He won five Grey Cups, and is notable for helping to erase the prejudice within the world of sports that black quarterbacks could not succeed in professional football.
On Feb. 3, 1971 there was a major explosion at the Thiokol Chemical Plant located near Woodbine, Georgia.
The amendment said, "Neither slavery nor involuntary servitude ... shall exist within the United States, or any place subject to their jurisdiction."
On January 28, 1917 the United States government gave up the search for Mexican revolutionary leader Pancho Villa. What is officially known in the United States as the "Mexican Expedition" started March 14, 1916 and involved 5,000 U.S military personnel lead by Major General John J. Pershing.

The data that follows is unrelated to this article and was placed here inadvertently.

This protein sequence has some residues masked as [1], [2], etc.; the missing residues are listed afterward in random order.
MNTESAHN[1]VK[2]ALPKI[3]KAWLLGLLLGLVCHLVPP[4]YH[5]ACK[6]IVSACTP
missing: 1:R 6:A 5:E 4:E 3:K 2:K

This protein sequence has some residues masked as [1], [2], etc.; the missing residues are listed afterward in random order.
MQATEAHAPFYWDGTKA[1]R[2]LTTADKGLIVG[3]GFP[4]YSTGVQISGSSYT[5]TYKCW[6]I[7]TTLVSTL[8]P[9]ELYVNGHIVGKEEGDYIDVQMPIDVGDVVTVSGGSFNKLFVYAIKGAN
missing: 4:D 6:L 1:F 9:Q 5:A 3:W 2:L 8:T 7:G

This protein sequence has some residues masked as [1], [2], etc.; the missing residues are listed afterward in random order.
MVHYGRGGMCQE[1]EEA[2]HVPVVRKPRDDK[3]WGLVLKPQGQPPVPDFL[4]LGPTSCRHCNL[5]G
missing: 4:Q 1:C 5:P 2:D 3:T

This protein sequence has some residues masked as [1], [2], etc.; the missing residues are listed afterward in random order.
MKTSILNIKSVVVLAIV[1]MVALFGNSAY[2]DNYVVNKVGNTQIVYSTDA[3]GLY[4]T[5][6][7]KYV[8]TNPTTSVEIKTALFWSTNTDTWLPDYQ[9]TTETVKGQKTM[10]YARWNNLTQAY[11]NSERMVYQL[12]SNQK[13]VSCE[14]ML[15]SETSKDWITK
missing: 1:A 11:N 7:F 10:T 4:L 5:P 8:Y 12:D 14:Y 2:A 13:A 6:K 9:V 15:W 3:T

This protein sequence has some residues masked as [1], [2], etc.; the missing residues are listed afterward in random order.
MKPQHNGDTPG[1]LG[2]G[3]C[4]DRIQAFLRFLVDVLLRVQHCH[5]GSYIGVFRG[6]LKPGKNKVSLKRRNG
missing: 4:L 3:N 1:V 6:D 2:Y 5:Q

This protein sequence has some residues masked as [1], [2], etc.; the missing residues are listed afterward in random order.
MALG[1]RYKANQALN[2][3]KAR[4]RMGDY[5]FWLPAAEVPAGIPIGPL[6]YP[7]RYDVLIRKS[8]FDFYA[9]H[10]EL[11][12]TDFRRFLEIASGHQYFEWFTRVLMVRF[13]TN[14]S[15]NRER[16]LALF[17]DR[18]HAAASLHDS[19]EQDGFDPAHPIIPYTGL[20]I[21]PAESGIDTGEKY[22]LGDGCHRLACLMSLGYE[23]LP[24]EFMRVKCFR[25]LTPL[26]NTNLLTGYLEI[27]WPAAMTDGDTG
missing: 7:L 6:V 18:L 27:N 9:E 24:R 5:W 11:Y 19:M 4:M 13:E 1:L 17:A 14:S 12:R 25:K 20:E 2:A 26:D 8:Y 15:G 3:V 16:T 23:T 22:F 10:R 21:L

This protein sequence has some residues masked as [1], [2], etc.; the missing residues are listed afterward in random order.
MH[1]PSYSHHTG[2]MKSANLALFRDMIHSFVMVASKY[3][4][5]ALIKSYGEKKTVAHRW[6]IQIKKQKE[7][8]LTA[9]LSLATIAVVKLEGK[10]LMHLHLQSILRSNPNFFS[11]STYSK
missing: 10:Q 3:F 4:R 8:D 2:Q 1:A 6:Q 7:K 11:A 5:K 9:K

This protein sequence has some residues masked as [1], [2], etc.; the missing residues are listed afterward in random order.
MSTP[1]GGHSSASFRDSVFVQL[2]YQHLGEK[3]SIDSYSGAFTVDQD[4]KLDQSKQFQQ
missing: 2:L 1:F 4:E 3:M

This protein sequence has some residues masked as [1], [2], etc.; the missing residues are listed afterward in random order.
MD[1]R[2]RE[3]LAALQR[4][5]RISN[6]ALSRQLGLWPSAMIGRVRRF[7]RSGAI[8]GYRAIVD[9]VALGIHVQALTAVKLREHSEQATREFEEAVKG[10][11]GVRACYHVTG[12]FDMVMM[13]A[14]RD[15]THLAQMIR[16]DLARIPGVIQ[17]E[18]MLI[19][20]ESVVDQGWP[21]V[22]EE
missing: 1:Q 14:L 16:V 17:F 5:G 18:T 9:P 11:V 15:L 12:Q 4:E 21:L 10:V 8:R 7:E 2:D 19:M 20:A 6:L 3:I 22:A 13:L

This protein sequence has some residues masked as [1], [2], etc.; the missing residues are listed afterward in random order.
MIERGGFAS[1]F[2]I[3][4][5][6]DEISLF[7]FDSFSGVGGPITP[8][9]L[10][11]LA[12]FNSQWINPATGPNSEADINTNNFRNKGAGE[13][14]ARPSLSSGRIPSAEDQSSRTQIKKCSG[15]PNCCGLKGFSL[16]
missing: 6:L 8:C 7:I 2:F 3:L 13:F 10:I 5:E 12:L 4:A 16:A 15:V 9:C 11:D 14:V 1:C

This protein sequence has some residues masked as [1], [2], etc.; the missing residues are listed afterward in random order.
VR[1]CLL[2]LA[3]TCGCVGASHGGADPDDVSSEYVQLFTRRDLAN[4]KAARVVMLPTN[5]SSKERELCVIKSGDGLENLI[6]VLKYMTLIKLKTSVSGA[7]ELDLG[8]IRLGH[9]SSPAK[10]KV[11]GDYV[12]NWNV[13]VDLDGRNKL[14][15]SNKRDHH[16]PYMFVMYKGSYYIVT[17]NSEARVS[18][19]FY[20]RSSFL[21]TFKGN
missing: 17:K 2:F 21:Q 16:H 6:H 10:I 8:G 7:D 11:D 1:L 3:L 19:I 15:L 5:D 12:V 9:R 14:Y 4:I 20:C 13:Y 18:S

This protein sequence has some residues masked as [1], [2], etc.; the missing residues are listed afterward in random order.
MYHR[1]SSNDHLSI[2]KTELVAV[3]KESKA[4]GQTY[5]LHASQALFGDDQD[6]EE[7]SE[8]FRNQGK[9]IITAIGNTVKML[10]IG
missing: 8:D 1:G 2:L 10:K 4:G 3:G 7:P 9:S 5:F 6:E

The sit-down tactic proved extremely effective. Workers literally sat in at their jobs and refused to leave. As a result, the company was unable to hire scab replacements.
The coal miners were underpaid Eastern Europeans who were told not to complain about their substandard and dangerous working conditons.
January 23 is, like most days, a day to remember in labor history.
Contrary to what right-wing politicians would have us believe, labor unions have been part of the fabric of American society for a very long time.
On this day in 1946, some 750,000 steel workers walked off the job in the largest work stoppage in the industry.
On January 17, 1962, President John Kennedy signs Executive Order 10988, recognizing the right of federal employees to bargain collectively.